Five European consumer defense associations, including UFC-Que Choisir, are filing a complaint against Google for the “processing and invasive” of the personal data of its users.
Google’s “monitoring system” denounced by complaints from consumer associations to national personal data protection authorities. This was announced on Thursday by the European Bureau of Consumers’ Unions (Beuc), which brings together 46 European associations for the defense of consumer rights.
Five organizations – deployed in France, Greece, Norway, the Czech Republic and Slovenia – accuse the American giant of inciting users to “authorize extensive and invasive processing” of their personal data when creating their account, in violation of the General Regulations on European data protection (GDPR).
Facilitate privacy protection
At the same time, the national associations of three other countries (Denmark, the Netherlands and Sweden) have written about this to their national regulators. For its part, the German organization VZBV sent a warning letter to Google before possibly launching legal proceedings, specifies Beuc.
When creating a Google account, “one step is all it takes to authorize [l’entreprise américaine] to monitor and exploit everything you do. If you want to benefit from the privileged parameters of privacy protection, you are faced with a long process and unclear and confusing options”, denounced the deputy director general of Beuc, Ursula Pachl.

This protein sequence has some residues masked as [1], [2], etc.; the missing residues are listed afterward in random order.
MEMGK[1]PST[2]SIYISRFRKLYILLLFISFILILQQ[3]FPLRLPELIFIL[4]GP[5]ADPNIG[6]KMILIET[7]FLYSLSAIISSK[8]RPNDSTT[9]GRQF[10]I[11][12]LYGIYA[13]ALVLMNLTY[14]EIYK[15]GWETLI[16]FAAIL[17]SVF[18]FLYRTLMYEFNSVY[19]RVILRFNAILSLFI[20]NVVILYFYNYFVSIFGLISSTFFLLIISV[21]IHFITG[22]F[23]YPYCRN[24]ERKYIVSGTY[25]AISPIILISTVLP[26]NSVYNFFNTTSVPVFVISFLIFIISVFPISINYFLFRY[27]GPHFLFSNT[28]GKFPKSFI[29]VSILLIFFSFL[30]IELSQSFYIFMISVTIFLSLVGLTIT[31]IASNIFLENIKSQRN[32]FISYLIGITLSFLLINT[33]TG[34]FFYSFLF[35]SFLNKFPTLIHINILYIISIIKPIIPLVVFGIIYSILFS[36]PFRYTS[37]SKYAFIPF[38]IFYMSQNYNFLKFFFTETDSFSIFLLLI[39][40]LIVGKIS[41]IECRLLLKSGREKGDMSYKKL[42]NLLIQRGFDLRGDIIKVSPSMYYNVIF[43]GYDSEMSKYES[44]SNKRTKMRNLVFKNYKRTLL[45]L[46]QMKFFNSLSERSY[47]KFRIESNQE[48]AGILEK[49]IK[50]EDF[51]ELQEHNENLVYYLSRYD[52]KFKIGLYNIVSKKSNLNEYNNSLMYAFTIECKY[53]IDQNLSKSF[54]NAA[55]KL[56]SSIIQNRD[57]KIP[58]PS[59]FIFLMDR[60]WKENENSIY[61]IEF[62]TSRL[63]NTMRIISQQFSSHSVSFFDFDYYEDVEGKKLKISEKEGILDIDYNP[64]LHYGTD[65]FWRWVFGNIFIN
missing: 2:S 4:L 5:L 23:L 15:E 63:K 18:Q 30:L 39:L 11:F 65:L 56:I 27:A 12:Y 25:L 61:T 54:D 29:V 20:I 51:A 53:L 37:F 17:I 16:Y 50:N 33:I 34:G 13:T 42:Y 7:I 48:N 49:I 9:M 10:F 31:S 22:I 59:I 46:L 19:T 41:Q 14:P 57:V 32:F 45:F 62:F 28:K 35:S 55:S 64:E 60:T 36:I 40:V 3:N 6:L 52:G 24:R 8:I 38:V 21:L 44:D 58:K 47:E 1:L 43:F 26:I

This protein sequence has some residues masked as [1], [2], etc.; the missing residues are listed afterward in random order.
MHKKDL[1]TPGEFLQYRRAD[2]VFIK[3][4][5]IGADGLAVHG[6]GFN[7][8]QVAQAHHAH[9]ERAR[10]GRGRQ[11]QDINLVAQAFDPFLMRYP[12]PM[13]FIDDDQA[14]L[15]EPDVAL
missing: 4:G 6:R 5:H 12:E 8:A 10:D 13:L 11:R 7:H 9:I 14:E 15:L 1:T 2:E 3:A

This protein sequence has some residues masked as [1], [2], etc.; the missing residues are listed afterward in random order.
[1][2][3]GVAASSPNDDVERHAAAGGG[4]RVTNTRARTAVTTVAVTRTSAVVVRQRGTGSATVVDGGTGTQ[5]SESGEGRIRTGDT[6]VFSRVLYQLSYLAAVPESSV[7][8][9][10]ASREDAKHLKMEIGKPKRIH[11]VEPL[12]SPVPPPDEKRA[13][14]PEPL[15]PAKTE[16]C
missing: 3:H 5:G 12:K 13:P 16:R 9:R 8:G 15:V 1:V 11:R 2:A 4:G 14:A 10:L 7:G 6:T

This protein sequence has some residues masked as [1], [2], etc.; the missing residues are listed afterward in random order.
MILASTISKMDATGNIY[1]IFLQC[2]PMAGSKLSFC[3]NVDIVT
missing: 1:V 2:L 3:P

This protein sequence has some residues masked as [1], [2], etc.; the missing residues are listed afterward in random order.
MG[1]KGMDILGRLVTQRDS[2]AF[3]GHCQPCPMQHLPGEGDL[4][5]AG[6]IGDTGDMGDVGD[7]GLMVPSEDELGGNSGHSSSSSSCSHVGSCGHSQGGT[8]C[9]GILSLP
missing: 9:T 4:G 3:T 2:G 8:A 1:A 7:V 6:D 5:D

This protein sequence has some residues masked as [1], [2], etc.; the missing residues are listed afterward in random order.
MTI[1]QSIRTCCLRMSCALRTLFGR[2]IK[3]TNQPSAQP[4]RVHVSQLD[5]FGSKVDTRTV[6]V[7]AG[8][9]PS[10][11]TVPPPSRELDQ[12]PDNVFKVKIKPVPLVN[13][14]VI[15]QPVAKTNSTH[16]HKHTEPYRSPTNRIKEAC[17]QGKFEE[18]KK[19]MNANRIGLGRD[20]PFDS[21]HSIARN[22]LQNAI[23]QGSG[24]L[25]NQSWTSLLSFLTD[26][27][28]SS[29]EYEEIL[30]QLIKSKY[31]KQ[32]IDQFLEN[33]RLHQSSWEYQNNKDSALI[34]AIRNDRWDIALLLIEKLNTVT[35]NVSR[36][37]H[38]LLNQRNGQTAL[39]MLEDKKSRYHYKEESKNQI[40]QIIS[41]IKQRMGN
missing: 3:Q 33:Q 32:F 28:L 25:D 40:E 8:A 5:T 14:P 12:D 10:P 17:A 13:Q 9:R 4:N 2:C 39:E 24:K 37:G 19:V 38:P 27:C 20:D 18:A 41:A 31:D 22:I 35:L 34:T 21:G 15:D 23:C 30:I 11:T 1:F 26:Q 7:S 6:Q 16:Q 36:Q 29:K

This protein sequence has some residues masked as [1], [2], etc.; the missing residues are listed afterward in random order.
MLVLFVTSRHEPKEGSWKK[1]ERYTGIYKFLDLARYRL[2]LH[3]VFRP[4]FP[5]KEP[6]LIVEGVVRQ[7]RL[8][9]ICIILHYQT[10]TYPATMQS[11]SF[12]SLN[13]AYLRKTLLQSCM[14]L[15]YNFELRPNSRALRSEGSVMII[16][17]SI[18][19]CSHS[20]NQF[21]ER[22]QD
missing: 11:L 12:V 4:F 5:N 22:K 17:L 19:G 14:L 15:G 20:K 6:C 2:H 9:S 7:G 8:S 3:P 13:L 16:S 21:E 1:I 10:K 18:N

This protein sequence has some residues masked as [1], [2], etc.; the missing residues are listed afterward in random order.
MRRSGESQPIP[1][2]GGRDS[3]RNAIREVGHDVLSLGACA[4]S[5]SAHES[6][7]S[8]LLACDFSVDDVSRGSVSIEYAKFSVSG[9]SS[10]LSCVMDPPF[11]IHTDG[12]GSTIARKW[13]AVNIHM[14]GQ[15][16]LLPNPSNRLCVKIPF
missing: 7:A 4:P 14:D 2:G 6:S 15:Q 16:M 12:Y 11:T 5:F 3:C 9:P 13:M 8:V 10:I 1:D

And to insist: “Privacy should be the default and easiest choice for consumers.”
Le Beuc points out that consumers are sometimes obliged to create a Google account, for example when they buy a smartphone using the Android system, which concerns nearly 7 out of 10 devices in the world, if they want to download applications from Google Play Store.
“Easy to understand” options, according to Google
The French association UFC-Que Choisir indicated that, like its European counterparts, it had “received numerous reports attesting to breaches” by Google in the application of the GDPR and transmitted a user’s complaint to the Commission Informatique et Libertés (Cnil ).
Google, on the other hand, ensures that the options offered to users when they create an account “are clearly presented and easy to understand”.
“We have developed [ces options] based on extensive research results, and according to guidelines from data protection authorities, as well as user testing feedback,” a Google spokesperson said in a statement. “We are committed to make those choices simple and clear,” he added.
In France, Google was sentenced in December 2021 by the Cnil to a fine of 150 million euros for not simplifying the refusal of “cookies”, these digital tracers used in particular for targeted advertising.